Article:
So I think it is fair to ask these questions in our discussion, but if we are going to change the boundary lines, we have to figure out where the lines will be set and who will set them.

      In your opinion, where should they be set?

  3. Veek Reply

    Where are your scriptural references? Every time I “get told” by one of our mutual friends, to read one of your articles, I am immediately reminded of those “preachers, pastors, and evangelists that will be here after the trumpet sounds. Way off. Here’s some scripture for you….. Leviticus 18:22. The sin is an abomination unto the Lord. Go ahead and “protect” those rights of men. Your pal is continuing to live in unrepented sin, seeking out “men” and their laws to protect them. When the Lord comes back, or if he should pass away first, those men can not protect him. If your gay friend goes to church and still doesn’t see his error, maybe he should find a real church. And this country will be judged as Sodom was judged. All of this will fall on deaf ears. You will reply with your “intelligence” and institutionalized knowledge and ensure all of your followers that you are superior. I feel sorry for the soul of your lost friend, and for yours because, like the pharisees, whom gentiles despised because they “told” them their sins but repented not of their own, sent people straight to hell. I pray to God with great thanksgiving for the pastor that I have and for God using him in a mighty way. Maybe there’s a congregation somewhere that needs to pray for the same.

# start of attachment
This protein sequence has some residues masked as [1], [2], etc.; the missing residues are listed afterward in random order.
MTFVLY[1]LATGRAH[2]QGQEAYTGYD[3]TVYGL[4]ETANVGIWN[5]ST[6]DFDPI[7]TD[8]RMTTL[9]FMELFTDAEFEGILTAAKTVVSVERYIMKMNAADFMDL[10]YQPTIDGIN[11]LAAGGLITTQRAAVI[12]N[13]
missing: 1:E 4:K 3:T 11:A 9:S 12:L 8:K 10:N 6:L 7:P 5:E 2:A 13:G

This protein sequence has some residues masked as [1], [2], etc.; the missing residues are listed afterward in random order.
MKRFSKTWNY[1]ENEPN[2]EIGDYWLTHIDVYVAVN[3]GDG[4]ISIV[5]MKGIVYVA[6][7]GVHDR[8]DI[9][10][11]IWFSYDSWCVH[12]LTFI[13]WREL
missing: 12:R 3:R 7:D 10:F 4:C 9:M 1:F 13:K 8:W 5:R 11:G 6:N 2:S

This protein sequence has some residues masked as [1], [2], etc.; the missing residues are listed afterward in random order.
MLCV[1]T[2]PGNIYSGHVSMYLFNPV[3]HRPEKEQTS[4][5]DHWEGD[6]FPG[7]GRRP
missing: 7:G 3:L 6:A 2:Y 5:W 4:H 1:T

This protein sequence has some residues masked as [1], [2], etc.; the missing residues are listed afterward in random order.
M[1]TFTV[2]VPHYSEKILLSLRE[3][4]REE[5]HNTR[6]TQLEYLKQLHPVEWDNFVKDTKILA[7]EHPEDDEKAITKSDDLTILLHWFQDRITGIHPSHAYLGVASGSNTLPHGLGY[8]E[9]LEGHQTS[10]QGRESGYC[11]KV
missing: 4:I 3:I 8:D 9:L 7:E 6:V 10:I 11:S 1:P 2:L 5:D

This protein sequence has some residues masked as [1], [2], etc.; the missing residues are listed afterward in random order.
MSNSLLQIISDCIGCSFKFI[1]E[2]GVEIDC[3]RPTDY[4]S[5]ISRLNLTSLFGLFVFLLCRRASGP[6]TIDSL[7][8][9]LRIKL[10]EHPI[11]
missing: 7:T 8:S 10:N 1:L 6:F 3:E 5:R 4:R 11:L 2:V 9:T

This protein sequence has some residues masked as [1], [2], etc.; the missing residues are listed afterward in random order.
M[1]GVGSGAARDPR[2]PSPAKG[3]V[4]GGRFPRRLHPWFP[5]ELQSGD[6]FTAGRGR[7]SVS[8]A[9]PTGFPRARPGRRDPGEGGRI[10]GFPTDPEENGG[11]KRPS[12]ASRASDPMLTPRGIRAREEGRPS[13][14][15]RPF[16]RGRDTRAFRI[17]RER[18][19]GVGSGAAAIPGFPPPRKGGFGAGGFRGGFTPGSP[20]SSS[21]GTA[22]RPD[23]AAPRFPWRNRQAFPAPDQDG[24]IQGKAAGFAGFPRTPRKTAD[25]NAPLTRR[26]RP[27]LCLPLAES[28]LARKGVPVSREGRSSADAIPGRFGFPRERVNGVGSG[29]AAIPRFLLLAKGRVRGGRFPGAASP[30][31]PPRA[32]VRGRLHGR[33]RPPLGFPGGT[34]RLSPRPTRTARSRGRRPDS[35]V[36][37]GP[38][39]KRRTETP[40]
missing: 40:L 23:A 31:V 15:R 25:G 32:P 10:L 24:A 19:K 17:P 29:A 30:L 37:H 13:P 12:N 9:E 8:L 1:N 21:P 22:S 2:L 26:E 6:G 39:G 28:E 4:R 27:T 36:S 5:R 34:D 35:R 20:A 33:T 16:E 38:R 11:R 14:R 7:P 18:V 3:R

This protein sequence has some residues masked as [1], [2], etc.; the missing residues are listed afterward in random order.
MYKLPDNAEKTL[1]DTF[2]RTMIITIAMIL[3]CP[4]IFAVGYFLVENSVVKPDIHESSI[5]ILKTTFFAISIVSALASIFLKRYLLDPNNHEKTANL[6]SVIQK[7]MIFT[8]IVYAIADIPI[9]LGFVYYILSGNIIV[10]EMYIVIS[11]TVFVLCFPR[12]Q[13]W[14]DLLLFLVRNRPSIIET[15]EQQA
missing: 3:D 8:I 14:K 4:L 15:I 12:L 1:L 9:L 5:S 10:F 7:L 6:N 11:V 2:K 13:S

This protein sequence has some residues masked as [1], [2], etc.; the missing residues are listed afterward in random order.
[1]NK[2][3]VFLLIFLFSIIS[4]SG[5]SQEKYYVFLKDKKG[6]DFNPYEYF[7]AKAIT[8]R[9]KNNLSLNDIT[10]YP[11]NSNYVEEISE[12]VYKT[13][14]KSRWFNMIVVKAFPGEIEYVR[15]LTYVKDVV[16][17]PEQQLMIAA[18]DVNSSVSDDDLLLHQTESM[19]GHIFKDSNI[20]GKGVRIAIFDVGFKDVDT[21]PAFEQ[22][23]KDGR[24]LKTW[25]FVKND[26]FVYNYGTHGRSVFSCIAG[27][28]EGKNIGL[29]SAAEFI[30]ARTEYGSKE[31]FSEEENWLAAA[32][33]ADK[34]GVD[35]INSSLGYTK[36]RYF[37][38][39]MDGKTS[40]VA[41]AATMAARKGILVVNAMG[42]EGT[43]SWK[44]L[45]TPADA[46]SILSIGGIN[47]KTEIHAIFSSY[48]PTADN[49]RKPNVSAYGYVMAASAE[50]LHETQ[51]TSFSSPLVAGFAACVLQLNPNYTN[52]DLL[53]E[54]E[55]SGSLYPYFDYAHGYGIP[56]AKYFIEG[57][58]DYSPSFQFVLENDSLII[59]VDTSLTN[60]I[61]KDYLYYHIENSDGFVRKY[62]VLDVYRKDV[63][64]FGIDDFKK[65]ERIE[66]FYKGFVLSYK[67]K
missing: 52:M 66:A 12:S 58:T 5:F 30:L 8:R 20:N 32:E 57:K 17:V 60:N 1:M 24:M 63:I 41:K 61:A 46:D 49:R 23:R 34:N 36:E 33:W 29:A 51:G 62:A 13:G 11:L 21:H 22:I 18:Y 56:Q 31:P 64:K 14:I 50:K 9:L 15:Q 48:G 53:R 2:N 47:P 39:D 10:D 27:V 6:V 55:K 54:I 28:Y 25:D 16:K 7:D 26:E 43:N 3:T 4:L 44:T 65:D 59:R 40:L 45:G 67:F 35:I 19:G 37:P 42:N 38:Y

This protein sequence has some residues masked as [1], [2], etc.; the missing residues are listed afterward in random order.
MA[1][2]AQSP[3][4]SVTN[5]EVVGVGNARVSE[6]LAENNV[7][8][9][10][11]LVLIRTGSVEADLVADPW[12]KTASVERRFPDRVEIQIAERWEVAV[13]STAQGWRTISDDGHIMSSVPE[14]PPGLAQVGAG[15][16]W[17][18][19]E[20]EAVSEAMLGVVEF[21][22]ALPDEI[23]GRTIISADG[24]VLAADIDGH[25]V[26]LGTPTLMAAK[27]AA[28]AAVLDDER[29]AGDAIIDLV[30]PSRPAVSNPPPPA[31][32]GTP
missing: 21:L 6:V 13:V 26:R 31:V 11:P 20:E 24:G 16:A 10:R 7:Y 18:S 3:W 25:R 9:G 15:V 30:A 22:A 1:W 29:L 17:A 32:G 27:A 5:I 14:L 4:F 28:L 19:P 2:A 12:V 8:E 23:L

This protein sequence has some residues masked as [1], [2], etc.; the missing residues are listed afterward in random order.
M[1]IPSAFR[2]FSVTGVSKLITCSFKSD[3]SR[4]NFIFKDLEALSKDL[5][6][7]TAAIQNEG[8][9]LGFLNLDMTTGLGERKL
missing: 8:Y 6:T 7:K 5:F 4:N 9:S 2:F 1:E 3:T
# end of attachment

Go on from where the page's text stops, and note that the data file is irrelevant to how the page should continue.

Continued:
• Kevin A. Thompson Reply

      Veek,
      I have no doubt the congregation I serve needs to pray for me. Why did I not include Scriptural references? Because I wasn’t writing an overview of Biblical sexuality. If I did, write one, I probably wouldn’t quote Leviticus 18 as authoritative for a Gentile. Read the article again and you will see that I haven’t watered down any Biblical doctrine. I simply pointed out that we have all sinned and this movement has corrected some of ours sins while celebrating others. I assure you that I don’t place my self as superior to any of my “followers.” You can feel sorry for my soul all you want. My hope is not in the greatness of my soul but in the mercy of a loving God who loves me.

      If you would reveal your true name and our relationship I would be happy to tell our “mutual friend” to stop recommending my blog to you. As I’ve said before, if I were you I wouldn’t read it because it clearly causes you great frustration. Of course, being a Bears fan, you are probably use to that.
      Blessings and go Cowboys,
      Kevin

Leave a Reply

Your email address will not be published. Please enter your name, email and a comment.